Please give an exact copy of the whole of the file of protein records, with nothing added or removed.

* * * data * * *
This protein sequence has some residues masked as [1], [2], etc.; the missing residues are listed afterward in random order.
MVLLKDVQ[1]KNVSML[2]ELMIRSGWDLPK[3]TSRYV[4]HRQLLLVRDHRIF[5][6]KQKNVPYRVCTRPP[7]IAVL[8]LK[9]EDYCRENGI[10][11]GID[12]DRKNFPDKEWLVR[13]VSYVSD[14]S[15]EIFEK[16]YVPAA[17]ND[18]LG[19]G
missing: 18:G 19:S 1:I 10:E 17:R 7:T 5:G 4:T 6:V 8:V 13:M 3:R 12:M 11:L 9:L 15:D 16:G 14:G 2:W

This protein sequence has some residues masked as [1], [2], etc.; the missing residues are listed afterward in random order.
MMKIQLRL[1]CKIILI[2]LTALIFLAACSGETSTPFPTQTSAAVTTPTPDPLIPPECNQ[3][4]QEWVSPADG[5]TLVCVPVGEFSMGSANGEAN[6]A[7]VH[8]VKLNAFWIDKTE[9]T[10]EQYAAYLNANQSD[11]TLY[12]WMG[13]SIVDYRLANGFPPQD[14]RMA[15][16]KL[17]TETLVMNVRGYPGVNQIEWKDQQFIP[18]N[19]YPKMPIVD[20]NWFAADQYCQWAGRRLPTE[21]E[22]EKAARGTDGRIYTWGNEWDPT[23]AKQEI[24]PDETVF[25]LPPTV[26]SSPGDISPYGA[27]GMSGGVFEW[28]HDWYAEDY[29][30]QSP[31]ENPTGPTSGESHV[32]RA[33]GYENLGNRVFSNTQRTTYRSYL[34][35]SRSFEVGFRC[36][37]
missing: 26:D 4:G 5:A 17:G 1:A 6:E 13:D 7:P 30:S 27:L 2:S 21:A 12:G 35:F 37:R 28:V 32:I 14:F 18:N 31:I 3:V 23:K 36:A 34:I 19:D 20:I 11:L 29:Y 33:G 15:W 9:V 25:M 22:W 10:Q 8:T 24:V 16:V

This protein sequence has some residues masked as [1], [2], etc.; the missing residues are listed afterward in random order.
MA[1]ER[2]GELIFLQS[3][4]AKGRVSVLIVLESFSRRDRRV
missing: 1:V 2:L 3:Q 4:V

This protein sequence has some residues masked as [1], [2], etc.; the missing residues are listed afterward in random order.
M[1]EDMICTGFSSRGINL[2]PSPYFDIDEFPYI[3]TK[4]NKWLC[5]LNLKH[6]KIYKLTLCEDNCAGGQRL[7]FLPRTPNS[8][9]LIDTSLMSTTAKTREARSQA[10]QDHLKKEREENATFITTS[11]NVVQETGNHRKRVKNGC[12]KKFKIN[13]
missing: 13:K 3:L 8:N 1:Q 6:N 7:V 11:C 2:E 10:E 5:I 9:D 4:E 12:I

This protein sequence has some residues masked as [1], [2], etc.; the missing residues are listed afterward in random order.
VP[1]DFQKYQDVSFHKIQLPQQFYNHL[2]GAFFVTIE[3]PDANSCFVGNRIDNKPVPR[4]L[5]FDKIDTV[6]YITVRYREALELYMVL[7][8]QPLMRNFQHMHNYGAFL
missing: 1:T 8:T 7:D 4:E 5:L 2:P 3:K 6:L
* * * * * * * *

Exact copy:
This protein sequence has some residues masked as [1], [2], etc.; the missing residues are listed afterward in random order.
MVLLKDVQ[1]KNVSML[2]ELMIRSGWDLPK[3]TSRYV[4]HRQLLLVRDHRIF[5][6]KQKNVPYRVCTRPP[7]IAVL[8]LK[9]EDYCRENGI[10][11]GID[12]DRKNFPDKEWLVR[13]VSYVSD[14]S[15]EIFEK[16]YVPAA[17]ND[18]LG[19]G
missing: 18:G 19:S 1:I 10:E 17:R 7:T 5:G 4:T 6:V 8:V 13:M 3:R 12:M 11:L 9:L 15:D 16:G 14:G 2:W

This protein sequence has some residues masked as [1], [2], etc.; the missing residues are listed afterward in random order.
MMKIQLRL[1]CKIILI[2]LTALIFLAACSGETSTPFPTQTSAAVTTPTPDPLIPPECNQ[3][4]QEWVSPADG[5]TLVCVPVGEFSMGSANGEAN[6]A[7]VH[8]VKLNAFWIDKTE[9]T[10]EQYAAYLNANQSD[11]TLY[12]WMG[13]SIVDYRLANGFPPQD[14]RMA[15][16]KL[17]TETLVMNVRGYPGVNQIEWKDQQFIP[18]N[19]YPKMPIVD[20]NWFAADQYCQWAGRRLPTE[21]E[22]EKAARGTDGRIYTWGNEWDPT[23]AKQEI[24]PDETVF[25]LPPTV[26]SSPGDISPYGA[27]GMSGGVFEW[28]HDWYAEDY[29][30]QSP[31]ENPTGPTSGESHV[32]RA[33]GYENLGNRVFSNTQRTTYRSYL[34][35]SRSFEVGFRC[36][37]
missing: 26:D 4:G 5:A 17:G 1:A 6:E 13:D 7:P 30:S 27:L 2:S 21:A 12:G 35:F 37:R 28:V 32:I 14:F 18:N 31:I 3:V 23:K 36:A 34:I 19:D 20:I 11:L 29:Y 33:G 15:W 9:V 25:M 22:W 10:Q 8:T 24:V 16:V

This protein sequence has some residues masked as [1], [2], etc.; the missing residues are listed afterward in random order.
MA[1]ER[2]GELIFLQS[3][4]AKGRVSVLIVLESFSRRDRRV
missing: 1:V 2:L 3:Q 4:V

This protein sequence has some residues masked as [1], [2], etc.; the missing residues are listed afterward in random order.
M[1]EDMICTGFSSRGINL[2]PSPYFDIDEFPYI[3]TK[4]NKWLC[5]LNLKH[6]KIYKLTLCEDNCAGGQRL[7]FLPRTPNS[8][9]LIDTSLMSTTAKTREARSQA[10]QDHLKKEREENATFITTS[11]NVVQETGNHRKRVKNGC[12]KKFKIN[13]
missing: 13:K 3:L 8:N 1:Q 6:N 7:V 11:C 2:E 10:E 5:I 9:D 4:E 12:I

This protein sequence has some residues masked as [1], [2], etc.; the missing residues are listed afterward in random order.
VP[1]DFQKYQDVSFHKIQLPQQFYNHL[2]GAFFVTIE[3]PDANSCFVGNRIDNKPVPR[4]L[5]FDKIDTV[6]YITVRYREALELYMVL[7][8]QPLMRNFQHMHNYGAFL
missing: 1:T 8:T 7:D 4:E 5:L 2:P 3:K 6:L